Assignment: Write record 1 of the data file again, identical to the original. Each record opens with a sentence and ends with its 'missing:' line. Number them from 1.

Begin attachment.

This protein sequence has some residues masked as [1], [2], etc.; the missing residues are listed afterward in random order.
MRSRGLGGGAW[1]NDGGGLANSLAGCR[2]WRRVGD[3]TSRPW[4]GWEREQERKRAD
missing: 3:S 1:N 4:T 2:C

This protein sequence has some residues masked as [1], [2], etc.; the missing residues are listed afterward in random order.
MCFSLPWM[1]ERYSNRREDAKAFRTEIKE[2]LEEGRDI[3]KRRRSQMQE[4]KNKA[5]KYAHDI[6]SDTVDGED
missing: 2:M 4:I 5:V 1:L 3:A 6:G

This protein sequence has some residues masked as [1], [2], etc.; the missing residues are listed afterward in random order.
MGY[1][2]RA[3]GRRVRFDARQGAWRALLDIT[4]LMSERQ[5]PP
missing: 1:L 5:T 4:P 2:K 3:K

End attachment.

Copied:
This protein sequence has some residues masked as [1], [2], etc.; the missing residues are listed afterward in random order.
MRSRGLGGGAW[1]NDGGGLANSLAGCR[2]WRRVGD[3]TSRPW[4]GWEREQERKRAD
missing: 3:S 1:N 4:T 2:C